Web-Companion Essential EU Law in Text: Suggested solutions to the exercises

Please find hereinafter the suggested solutions to the 64 exercises contained in the book "Tobler/Beglinger, Essential EU Law in Text, 5th edition, HVG-ORAC 2020, ISBN 978-963-258-490-4".  To give you an idea how the exercises in the book are phrased, they have been added for the first three instances. Any comments or feedback are welcome.

Showing only entries concerning chapter Part 2, B. III. 7. 4.. View all entries

Free movement of persons and services – Exercise 4

Page: 81 Chapter: Part 2, B. III. 7. 4.

Suggested solution:

Art. 49 TFEU explicitly mentions the setting up of branches as part of the freedom of establishment. However, the Treaty rules on free movement apply only insofar as there is no applicable secondary law. In this context, it must be remembered that the so-called Services Directive (Directive 2006/123/EC) applies not only to services provided in a short-term context (i.e. services within the meaning of Arts. 56 and 57 TFEU), but also to services provided in a long-term context (i.e. establishment). However, according to its Art. 2(2)(b), this Directive does not cover insurance services. In fact, there is specific EU secondary law about the insurance business. This legislation is not dealt with in “Essential EU Law in Text”. For exercise purposes, the question should therefore be answered in the framework of Art. 49 TFEU (of course keeping in mind that it is the specific secondary law that applies insofar as it covers a certain issue).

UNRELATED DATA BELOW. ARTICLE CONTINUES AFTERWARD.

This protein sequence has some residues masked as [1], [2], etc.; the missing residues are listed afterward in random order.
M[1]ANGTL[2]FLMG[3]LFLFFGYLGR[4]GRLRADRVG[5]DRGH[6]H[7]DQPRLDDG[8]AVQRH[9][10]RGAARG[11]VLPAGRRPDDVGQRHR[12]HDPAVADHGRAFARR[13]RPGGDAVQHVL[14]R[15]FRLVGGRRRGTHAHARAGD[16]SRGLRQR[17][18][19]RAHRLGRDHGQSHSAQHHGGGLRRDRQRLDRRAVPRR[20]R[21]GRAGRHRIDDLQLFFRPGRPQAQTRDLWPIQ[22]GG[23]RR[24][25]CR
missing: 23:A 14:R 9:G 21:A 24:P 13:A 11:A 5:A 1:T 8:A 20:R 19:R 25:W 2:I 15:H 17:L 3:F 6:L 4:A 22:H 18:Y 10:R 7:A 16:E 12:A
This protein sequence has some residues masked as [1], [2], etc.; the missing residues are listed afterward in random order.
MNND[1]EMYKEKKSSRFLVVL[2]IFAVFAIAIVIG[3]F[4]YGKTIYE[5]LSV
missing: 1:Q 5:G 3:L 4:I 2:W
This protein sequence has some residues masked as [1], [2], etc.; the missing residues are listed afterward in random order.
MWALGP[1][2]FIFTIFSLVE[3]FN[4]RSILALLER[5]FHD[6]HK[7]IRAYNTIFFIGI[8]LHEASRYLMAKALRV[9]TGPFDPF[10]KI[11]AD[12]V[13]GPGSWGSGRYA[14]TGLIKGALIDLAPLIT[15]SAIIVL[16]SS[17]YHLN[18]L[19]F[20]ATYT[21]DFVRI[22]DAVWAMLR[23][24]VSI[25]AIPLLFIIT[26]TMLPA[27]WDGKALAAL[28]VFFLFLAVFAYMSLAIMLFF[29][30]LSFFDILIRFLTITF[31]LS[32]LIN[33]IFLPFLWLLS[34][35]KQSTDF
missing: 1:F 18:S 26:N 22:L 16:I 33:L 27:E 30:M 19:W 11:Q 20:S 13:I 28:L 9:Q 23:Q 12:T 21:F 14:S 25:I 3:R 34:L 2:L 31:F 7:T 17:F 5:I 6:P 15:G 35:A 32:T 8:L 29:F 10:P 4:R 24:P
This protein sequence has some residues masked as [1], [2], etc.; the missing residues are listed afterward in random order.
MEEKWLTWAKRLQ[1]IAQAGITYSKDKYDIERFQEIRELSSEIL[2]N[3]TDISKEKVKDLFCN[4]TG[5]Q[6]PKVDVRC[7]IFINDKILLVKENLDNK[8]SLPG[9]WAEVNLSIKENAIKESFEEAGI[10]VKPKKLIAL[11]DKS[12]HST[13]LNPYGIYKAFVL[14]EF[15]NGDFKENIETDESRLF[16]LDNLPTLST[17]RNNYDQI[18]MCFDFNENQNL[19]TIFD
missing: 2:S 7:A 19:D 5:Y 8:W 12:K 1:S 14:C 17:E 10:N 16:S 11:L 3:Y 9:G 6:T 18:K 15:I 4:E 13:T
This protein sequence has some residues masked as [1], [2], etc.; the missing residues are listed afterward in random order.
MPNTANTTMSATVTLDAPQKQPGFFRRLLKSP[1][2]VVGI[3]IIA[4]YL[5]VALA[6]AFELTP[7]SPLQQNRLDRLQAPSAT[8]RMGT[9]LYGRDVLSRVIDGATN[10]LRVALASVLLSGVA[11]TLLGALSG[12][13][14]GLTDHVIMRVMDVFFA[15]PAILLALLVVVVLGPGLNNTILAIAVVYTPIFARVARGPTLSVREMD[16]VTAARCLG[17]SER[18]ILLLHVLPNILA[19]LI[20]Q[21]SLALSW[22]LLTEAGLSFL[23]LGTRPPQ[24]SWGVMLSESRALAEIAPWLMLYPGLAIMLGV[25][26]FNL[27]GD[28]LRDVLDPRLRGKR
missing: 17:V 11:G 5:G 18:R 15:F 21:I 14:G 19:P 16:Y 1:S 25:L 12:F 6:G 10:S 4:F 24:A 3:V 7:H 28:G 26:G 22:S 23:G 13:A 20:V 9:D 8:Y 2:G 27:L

The rule that in order to be allowed to set up a branch, an insurance company must have been doing business in the host country for at least twenty years obviously limits the company’s access to the market of the host Member State. Given that it will be mostly national companies who are able to meet this criterion and mostly foreign companies who will not be able to do so, the criterion in question amounts to indirect discrimination on grounds of nationality, unless there is objective justification and the measure is proportionate. Consumer protection is undoubtedly a legitimate aim, but it is more than doubtful that the requirement of 20 years of residence is suitable and appropriate in this context. Accordingly, it would seem that the measure is not acceptable.

Regarding the rule that the setting up of branches is possible only for insurance companies of the host country, it is a clear case of direct discrimination on grounds of nationality. This type of infringement can only be justified on the basis of the derogation grounds listed in the Treaty, i.e. public policy, public security and public health. These grounds cannot be extended and must be interpreted restrictively. Therefore, the host Member State cannot rely on consumer protection.

[Relevant Charts: Chapter 8, in particular Charts 8/56 and 8/44-46]



Published: 13 July 2020